PopCap once declined a $5 million acquisition offer by Xbox platform holder Microsoft, an exec at the social game studio has said.
“I don’t think a month goes by where we don’t get enquiries of investment offers in some form or another,” PopCap creative director Jason Kapalka tells Develop.
“So far nothing has worked out.”
Kapalka says the studio – famous for projects such as Plants vs Zombies and Bejeweled – receives increasingly lucrative buyout offers on a regular basis. But to begin with, he says, the bids couldn’t have been poorer.
“We had a couple of funny instances in the early years of PopCap where we were talking to Microsoft about a possible acquisition – I think it was in 2002 – and they sat us down and gave us this long speech about why our company was worth 5 million dollars, at a time when we had four million in the bank.
“We didn’t know much about stock prices and business valuations at the time, but it really didn’t sound like a very good deal even then.
PopCap, much to the surprise of analysts and industry commentators, remains an independent unit despite its attractive returns and profitability. Its valuation continues to grow, says Kapalka.
“Microsoft’s $5 million buyout offer was the first one, but that’s been rising to pretty crazy numbers. I remember having a discussion with some people back in 2004, and we were talking about a buyout worth $100 million. The biggest offer we received before then was only half of that. I think I blurted out a ‘what!?’ [But that offer] didn’t work out for other reasons, really.”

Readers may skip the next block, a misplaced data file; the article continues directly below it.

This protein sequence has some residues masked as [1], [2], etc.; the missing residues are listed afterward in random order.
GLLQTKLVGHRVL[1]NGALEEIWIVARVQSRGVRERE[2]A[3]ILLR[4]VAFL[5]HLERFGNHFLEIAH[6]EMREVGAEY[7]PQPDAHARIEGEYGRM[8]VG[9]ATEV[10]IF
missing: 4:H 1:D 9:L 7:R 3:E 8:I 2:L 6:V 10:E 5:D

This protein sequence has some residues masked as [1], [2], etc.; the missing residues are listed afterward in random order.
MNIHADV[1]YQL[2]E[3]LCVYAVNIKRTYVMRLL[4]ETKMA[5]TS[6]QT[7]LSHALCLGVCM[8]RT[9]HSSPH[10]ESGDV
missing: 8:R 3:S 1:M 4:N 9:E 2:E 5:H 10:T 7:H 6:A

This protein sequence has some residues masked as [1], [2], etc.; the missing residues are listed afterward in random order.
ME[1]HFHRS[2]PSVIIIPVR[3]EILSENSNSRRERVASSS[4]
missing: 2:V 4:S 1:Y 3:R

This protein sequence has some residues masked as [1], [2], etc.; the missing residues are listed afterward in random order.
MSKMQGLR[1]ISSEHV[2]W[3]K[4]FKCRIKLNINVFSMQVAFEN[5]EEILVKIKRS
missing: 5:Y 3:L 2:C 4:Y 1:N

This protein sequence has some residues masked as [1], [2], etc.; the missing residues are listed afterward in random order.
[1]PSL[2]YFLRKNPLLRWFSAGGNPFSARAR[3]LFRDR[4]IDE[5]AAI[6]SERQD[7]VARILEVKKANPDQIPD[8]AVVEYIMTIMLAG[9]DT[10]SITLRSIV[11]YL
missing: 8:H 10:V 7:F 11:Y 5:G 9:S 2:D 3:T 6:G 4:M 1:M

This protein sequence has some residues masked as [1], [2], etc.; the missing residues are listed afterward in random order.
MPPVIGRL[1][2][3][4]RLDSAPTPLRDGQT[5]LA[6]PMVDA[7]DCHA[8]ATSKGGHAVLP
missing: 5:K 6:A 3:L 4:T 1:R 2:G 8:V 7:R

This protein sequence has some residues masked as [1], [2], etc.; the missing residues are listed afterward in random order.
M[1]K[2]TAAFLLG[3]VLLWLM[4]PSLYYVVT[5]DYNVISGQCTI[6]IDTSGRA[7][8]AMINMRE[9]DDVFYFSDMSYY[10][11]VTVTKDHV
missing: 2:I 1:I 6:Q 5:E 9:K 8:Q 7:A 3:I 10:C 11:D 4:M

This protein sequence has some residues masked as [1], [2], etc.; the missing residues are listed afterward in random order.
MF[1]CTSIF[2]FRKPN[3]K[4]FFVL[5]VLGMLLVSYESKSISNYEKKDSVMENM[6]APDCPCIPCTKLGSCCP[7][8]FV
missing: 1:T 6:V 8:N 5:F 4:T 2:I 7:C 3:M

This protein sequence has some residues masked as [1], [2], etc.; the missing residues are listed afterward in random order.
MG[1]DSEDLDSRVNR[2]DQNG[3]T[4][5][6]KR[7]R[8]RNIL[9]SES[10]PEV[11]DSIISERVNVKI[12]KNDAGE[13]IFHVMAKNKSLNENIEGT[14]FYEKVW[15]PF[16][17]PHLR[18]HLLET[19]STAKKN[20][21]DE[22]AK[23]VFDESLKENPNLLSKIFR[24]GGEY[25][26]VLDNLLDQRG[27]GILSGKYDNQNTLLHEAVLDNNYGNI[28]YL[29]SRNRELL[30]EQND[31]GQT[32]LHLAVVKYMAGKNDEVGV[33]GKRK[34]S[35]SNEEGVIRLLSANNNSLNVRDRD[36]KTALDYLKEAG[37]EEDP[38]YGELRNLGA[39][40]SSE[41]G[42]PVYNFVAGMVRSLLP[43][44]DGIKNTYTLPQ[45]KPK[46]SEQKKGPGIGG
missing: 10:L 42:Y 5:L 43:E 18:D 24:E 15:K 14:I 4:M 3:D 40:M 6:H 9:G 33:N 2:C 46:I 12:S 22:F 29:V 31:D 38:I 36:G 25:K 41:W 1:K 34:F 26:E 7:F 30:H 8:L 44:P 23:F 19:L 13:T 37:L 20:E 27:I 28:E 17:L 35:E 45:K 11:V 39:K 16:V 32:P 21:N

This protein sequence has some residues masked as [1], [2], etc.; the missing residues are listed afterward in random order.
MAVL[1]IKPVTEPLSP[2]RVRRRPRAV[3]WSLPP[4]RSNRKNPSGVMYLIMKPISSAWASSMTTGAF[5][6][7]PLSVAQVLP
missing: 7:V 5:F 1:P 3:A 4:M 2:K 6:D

In a full and frank interview with Develop, Kapalka says PopCap isn’t compelled to sell out to another publisher – insisting that independence comes first.
“I think for us there’s no pressure to be bought out,” he says.
“We’re not a VC-funded company – we don’t have to give back money to our investors. We’re always looking at what would happen after acquisition – in truth I wouldn’t want to sign a deal where I make a lot of money but I’d end up working with people I wouldn’t be happy with for the next four years.
“That’s definitely something we talk about when in discussions with the people who want to buy us – how much of our independence can we retain. Are we still allowed to make project choices?
“I can’t say a buyout would never happen – we might find the right partner one day. We once floated the idea of going public, but again we thought against it. We’re profitable and we don’t have an urgent need to change that if we don’t want to.”